Aboriginal AffairsOral Questions

2:15 p.m.

Calgary Southwest Alberta

Conservative

Stephen Harper ConservativePrime Minister

Mr. Speaker, first, I thought the crown-first nations gathering, which was historic, was a very successful gathering. I certainly congratulate the national chief for his vision which brought that gathering about.

At the same time, coming out of that gathering was a statement put out by the government and by the Assembly of First Nations on an action plan regarding economic development, education and a number of other matters. I would draw the attention of the leader of the NDP to that action plan.

In the meantime, in all budgets, we have done things for aboriginal peoples. This time I would hope the NDP would actually vote for them instead of against them.

PensionsOral Questions

2:15 p.m.

Hull—Aylmer Québec

NDP

Nycole Turmel NDPLeader of the Opposition

Mr. Speaker, seniors are worried about their future, but they are also worried about the future of their children and their grandchildren. Yes, they will not retire for a long time. We know that. However, today seniors know too well how difficult it can be to make ends meet. Our seniors have worked hard to give a better life for future generations.

Why is the Prime Minister going to make it harder for them by cutting the OAS?

PensionsOral Questions

2:20 p.m.

Calgary Southwest Alberta

Conservative

Stephen Harper ConservativePrime Minister

Mr. Speaker, once again, the government has been repeatedly clear when it comes to retirement income like as old age security. We have no intention of changing any benefits. In fact, seniors will continue to receive everything that they are receiving and expecting.

At the same time, younger generations expect us to ensure the system is viable for them. That is a responsibility this government takes very seriously.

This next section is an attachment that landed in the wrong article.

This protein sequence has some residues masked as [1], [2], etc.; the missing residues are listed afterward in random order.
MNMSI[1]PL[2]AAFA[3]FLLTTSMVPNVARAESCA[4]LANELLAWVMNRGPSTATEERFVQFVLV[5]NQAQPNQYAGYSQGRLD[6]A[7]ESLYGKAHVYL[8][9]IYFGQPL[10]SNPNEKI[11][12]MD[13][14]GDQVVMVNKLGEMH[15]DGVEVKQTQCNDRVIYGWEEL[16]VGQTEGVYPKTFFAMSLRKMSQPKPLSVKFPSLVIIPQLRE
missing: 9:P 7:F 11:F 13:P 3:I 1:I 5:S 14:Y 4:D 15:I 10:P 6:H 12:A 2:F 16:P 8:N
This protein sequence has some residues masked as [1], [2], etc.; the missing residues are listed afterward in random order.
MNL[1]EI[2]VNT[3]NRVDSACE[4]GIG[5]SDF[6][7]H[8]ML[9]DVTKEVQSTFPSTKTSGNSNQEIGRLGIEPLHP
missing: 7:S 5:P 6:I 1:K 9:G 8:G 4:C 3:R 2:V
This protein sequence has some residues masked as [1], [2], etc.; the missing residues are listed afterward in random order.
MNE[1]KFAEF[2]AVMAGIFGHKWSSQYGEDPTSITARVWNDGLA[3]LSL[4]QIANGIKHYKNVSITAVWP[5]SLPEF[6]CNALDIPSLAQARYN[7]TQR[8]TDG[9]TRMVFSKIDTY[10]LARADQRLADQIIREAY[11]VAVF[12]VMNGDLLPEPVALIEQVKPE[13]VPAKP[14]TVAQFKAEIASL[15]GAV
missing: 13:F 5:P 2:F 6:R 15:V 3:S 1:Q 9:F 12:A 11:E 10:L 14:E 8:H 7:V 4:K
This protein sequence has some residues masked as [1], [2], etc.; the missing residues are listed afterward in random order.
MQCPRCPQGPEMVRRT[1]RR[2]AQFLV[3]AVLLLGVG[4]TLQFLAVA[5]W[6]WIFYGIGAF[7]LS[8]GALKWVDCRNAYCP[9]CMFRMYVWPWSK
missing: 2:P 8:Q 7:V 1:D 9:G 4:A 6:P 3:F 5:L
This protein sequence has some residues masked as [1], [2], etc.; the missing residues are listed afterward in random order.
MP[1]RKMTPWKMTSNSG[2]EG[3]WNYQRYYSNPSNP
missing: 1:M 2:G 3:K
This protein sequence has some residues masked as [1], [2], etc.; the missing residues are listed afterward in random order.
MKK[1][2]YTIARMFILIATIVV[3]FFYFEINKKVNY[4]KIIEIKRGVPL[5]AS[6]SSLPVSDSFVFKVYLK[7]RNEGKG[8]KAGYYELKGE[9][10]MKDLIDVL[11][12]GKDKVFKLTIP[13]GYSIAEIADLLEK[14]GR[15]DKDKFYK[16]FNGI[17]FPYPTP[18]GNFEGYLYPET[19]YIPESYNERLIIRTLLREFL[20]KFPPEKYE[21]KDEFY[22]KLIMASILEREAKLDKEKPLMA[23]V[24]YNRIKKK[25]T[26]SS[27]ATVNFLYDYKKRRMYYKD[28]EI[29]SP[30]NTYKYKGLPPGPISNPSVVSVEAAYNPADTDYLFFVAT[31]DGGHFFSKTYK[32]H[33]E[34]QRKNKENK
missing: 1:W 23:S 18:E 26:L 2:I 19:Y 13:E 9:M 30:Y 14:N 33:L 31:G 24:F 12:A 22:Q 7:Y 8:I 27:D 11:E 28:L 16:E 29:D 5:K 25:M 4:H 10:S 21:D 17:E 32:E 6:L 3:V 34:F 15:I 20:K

PensionsOral Questions

2:20 p.m.

Hull—Aylmer Québec

NDP

Nycole Turmel NDPLeader of the Opposition

Mr. Speaker, the Prime Minister surprised everyone, including government experts, by targeting the old age security benefit. A report commissioned by this government shows that Canada is not facing a crisis related to the funding of public pension plans. I am referring to the Whitehouse report. I would advise the Prime Minister to read it.

Why does the Prime Minister want to reduce the deficit at the expense of the retirees of today and tomorrow?

PensionsOral Questions

2:20 p.m.

Calgary Southwest Alberta

Conservative

Stephen Harper ConservativePrime Minister

Mr. Speaker, demographic changes are putting pressure on our retirement income system and on many other programs. This has been clearly documented by a number of experts. This government will act to ensure that our programs are viable for all generations to come.

PensionsOral Questions

2:20 p.m.

NDP

Peter Julian NDP Burnaby—New Westminster, BC

Mr. Speaker, the Conservatives are attacking the $540 that seniors are able to receive each month through old age security. This is a bad decision. The Prime Minister appointed 47 senators to the upper house, each of whom will receive a generous retirement pension. That money represents old age security benefits for an additional 14,000 seniors.

During the last election, the Conservatives said that they would not touch any money intended for seniors. Why the betrayal? Why is the government demonstrating such a lack of respect for seniors? Why is it breaking its promise?

PensionsOral Questions

2:20 p.m.

Haldimand—Norfolk Ontario

Conservative

Diane Finley ConservativeMinister of Human Resources and Skills Development

Mr. Speaker, we promised Canadians that we would maintain their old age security benefits, and that is exactly what we are going to do. Everyone who is currently receiving benefits will continue to do so. However, we have to consider future generations, and that is what we are going to do.

PensionsOral Questions

2:20 p.m.

NDP

Peter Julian NDP Burnaby—New Westminster, BC

Mr. Speaker, the future is by forcing seniors to work to age 67 and that will take $30,000 away from low-income seniors.

The government has a choice. A single F-35 costs $450 million. That would pay OAS benefits for 70,000 Canadian seniors. Its prison plan costs $19 billion. That would pay annual benefits for 2.9 million Canadians seniors. The Conservatives say costly prisons and fighter jets are their priority. We say seniors are more important.

Why are the Conservatives cutting future benefits for seniors? If they keep down this road, it is good-bye Charlie Brown.